Leader Comment: Michael Matheson needs to make his case

Michael Matheson.
Michael Matheson.
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Justice Secretary Michael Matheson has hardly covered himself in glory over his involvement in the case of Scotland’s Chief Constable, Phil Gormley.

The Police Scotland chief – currently suspended over bullying allegations – was due recently to return to work on the say-so of the Scottish Police Authority until Mr Matheson allegedly intervened.

That incident was enough for opposition politicians to raise perfectly legitimate questions about whether the Justice Secretary’s behaviour was appropriate.

A new allegation from the Police Investigations and Review Commissioner, Kate Frame, that an official in the Scottish Government’s Police Division tried to undermine her independence has led those same opposition politicians to now demand Mr Matheson’s resignation. We may not have reached this pass, yet, but it is perfectly clear that the Justice Secretary has damage to repair.

Police Scotland has been rocked by a series of scandals since its establishment in 2013. Public faith in the institution was already shaky before Mr Gormley’s suspension and its subsequent fall-out.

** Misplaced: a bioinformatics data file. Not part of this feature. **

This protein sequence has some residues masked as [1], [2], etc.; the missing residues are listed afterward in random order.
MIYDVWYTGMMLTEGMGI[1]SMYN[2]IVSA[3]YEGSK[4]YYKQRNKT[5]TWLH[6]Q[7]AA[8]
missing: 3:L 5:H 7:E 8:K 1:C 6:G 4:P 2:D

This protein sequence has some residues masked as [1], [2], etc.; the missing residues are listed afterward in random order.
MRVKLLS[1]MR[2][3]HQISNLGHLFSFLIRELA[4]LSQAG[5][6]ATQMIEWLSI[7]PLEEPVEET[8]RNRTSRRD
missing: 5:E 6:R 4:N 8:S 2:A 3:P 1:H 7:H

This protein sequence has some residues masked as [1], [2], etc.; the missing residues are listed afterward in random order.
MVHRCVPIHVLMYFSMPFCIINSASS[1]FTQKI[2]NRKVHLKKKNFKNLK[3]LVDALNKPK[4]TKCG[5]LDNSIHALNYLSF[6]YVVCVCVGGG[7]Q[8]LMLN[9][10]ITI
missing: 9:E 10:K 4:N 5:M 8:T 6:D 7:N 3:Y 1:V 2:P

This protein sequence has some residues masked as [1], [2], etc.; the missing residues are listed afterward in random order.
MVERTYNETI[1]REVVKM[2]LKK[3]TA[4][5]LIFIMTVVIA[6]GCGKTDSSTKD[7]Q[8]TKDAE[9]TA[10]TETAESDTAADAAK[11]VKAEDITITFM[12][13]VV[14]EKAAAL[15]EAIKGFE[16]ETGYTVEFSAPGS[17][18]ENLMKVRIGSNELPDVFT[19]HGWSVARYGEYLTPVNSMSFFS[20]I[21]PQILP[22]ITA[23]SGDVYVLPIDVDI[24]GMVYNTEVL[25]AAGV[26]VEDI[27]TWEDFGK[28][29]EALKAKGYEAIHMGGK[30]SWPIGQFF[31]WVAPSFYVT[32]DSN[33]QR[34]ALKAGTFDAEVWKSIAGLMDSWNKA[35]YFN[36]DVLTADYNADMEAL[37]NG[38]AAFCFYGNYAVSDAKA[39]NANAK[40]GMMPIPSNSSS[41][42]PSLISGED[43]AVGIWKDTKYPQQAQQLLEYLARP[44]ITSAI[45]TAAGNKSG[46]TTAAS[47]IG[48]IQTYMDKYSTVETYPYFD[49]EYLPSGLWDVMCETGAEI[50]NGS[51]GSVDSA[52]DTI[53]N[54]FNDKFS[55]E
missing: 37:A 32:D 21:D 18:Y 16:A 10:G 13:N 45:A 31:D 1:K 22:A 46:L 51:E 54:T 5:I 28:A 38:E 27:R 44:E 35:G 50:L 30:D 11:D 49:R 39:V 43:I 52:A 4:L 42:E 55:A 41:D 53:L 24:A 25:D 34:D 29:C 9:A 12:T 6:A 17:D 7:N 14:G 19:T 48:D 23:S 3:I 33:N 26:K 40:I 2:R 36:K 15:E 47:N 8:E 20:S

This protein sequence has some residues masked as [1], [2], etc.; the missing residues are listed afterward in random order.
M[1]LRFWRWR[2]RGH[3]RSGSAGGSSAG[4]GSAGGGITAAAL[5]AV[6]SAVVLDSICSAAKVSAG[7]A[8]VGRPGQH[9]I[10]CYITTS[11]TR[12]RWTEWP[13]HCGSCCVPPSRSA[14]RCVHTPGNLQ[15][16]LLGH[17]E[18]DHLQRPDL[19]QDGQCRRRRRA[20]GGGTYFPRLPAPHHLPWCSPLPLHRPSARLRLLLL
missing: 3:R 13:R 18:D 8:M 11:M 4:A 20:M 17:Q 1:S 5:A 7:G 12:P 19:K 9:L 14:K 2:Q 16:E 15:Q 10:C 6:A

The failure of Government officials to minute meetings at which sensitive matters of staff discipline were discussed has helped create the impression that the line between necessary confidentiality and intolerable secrecy has become very badly blurred, indeed.

While First Minister Nicola Sturgeon may publicly declare her faith in Mr Matheson, she must recognise his credibility has suffered.

A statement from the Scottish Government about the email exchange between Ms Frame and Don McGillivray of the Police Division states that ministers had no involvement. That, bluntly, is not good enough. The buck does not stop with a civil servant but with Mr Matheson. He may not have written the email to Ms Frame but it was sent on his watch.

Police Scotland requires a period of stability and it requires it now.

The Justice Secretary must surely realise that he is responsible for doubts that currently exist and, if he does, he must accept that it is down to him to change the damaging perception that he is playing by his own, ever-changing set of rules.

Michael Matheson may not yet have to resign but he’d be advised to quickly start making the case for why he should remain as Justice Secretary.